# Homework Help: Permutation Matrices

1. Apr 3, 2013

### dylanhouse

1. The problem statement, all variables and given/known data

Supposing P is a permutation matrix, I have to show that PT(I+P) = (I+P)T. Is there any general form of a permutation matrix I should use here as permutation matrices of a dimension can come in various forms.

2. Relevant equations

3. The attempt at a solution

I did this letting P = [0, 1| and it did indeed work out fine.
|1, 0]

2. Apr 3, 2013

### ArcanaNoir

Doesn't P have to be a square matrix? Or maybe I'm just not familiar with your notation?

3. Apr 3, 2013

### dylanhouse

Yes, it does have to be square. I know it must also have a single 1 in each row and column, the rest zeros. But this can happen in multiple ways correct? So is there not a generalized form for a permutation matrix?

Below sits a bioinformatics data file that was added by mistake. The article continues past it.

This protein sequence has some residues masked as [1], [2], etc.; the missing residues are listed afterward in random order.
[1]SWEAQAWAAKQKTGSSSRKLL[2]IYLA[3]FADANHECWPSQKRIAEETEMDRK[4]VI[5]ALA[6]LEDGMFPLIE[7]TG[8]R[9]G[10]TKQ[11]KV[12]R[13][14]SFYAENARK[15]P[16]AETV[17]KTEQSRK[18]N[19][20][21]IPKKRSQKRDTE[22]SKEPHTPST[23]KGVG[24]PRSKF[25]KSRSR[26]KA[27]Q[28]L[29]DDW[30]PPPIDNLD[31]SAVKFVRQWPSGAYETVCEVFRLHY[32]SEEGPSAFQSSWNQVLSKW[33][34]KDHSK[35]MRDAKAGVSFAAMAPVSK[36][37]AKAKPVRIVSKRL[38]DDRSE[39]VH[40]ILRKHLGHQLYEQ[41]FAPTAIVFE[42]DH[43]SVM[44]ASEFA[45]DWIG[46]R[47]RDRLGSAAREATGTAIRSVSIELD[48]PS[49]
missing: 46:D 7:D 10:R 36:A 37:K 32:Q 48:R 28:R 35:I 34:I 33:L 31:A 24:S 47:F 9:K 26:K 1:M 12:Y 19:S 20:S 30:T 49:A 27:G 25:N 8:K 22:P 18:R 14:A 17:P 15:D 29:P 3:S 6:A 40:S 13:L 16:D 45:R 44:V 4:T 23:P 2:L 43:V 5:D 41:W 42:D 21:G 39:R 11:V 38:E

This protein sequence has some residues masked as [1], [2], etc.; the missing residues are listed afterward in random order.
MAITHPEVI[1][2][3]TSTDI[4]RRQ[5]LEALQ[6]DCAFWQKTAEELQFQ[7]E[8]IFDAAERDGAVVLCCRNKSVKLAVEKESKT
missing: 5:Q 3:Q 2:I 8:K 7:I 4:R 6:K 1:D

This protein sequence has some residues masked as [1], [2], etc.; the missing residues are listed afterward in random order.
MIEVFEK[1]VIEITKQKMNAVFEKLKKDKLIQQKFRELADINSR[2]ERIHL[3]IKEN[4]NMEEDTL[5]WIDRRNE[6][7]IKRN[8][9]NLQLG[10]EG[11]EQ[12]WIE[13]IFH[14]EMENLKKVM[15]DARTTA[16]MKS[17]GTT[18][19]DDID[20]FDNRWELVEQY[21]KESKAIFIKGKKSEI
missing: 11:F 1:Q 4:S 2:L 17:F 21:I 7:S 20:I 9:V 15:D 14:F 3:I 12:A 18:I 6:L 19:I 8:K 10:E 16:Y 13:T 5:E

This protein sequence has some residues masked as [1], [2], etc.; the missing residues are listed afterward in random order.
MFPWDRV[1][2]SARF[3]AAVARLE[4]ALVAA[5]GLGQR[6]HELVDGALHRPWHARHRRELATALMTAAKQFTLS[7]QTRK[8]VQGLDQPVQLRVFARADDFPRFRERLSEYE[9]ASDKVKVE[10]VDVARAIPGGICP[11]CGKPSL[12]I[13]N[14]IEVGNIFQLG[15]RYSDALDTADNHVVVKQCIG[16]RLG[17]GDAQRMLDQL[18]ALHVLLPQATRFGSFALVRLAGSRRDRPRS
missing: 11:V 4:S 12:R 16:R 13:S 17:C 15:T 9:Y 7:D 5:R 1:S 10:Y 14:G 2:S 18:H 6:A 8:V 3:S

ie. [1 0|
|0 1]

OR

[0 1|
|1 0]

4. Apr 3, 2013

### micromass

What is the definition of a "permutation matrix"?

5. Apr 3, 2013

### dylanhouse

It is a matrix created from the identity by arranging rows and columns. It has a single 1 in each row and column; the rest are zeros.

6. Apr 3, 2013

### micromass

OK. Then that's the only thing you can use. You can't pick a special form of $P$ and prove it for that. You need to prove it for all possible $P$.

That said, are you familiar with elementary row and column transformations? This can help you. Why? Because any permutation matrix can be made from the identity matrix by just exchanging a few columns and rows.

7. Apr 3, 2013

### dylanhouse

I know that to get P I can multiply I by an elementary matrix. I understand the concept, but am unsure how I am supposed to go about proving this question. The transpose of the permutation will always just be the permutation.. correct?

8. Apr 3, 2013

### micromass

The idea is to prove the equation $P^T(I+P) = (I+P)^T$ first for elementary matrices that switch a row or a column. Then you should only show that if two matrices $P$ and $Q$ satisfy the equation, then so does their product. I claim that this shows that the equation holds for each permutation matrix.